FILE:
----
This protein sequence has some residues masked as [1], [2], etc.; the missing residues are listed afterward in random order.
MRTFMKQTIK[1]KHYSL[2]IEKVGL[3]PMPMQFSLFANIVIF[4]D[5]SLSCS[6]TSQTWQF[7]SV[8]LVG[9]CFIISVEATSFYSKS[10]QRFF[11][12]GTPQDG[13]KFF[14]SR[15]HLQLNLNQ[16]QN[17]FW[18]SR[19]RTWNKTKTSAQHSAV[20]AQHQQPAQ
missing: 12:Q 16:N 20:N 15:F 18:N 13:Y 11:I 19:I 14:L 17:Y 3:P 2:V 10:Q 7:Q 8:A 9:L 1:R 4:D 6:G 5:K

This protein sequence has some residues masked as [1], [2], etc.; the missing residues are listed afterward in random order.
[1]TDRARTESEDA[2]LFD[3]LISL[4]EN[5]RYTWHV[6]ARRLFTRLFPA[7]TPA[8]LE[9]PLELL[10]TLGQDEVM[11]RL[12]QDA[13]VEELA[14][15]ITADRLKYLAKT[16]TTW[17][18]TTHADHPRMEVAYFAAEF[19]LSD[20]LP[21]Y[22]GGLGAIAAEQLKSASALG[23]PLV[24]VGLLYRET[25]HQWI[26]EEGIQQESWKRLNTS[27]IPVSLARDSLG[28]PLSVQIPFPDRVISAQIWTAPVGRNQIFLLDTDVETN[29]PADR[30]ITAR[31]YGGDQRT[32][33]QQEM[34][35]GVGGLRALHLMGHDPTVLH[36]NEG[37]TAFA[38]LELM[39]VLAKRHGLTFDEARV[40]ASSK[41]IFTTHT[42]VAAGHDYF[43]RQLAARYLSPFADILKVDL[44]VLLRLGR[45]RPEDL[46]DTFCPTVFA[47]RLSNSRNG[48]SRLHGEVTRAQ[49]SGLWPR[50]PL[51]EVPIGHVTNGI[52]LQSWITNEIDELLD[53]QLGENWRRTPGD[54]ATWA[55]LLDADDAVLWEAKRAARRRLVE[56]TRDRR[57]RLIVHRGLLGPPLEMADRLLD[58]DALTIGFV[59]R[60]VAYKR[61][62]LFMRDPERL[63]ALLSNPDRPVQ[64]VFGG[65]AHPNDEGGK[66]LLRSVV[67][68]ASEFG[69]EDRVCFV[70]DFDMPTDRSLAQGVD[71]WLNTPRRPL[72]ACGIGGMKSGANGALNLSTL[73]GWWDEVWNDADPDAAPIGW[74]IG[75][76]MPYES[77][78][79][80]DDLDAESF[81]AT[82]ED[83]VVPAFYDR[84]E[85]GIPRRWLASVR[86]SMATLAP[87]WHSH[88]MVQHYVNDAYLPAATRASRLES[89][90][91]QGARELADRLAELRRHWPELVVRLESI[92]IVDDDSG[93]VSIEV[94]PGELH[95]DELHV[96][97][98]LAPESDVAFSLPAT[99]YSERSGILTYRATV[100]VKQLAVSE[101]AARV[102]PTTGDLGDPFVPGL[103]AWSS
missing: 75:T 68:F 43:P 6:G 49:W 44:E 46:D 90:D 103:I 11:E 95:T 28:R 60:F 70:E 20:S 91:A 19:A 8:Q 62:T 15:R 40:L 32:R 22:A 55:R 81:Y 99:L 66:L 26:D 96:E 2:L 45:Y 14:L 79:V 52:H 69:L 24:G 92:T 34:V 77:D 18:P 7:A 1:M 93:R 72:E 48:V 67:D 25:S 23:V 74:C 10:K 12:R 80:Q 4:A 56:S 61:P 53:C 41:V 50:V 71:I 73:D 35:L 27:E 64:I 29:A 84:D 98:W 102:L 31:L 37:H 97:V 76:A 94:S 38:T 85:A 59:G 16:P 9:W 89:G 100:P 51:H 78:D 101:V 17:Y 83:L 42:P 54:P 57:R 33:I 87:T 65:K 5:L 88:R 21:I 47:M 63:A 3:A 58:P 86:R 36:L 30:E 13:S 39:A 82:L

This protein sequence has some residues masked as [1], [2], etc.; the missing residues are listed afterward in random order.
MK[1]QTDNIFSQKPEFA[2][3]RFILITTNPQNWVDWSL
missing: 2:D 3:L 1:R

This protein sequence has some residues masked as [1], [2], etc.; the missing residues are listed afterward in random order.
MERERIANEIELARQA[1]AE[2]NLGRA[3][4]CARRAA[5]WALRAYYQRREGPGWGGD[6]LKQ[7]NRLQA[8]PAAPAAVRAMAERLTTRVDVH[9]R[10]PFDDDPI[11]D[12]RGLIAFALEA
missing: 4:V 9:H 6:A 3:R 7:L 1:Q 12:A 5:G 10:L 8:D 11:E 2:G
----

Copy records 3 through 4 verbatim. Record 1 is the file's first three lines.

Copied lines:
This protein sequence has some residues masked as [1], [2], etc.; the missing residues are listed afterward in random order.
MK[1]QTDNIFSQKPEFA[2][3]RFILITTNPQNWVDWSL
missing: 2:D 3:L 1:R

This protein sequence has some residues masked as [1], [2], etc.; the missing residues are listed afterward in random order.
MERERIANEIELARQA[1]AE[2]NLGRA[3][4]CARRAA[5]WALRAYYQRREGPGWGGD[6]LKQ[7]NRLQA[8]PAAPAAVRAMAERLTTRVDVH[9]R[10]PFDDDPI[11]D[12]RGLIAFALEA
missing: 4:V 9:H 6:A 3:R 7:L 1:Q 12:A 5:G 10:L 8:D 11:E 2:G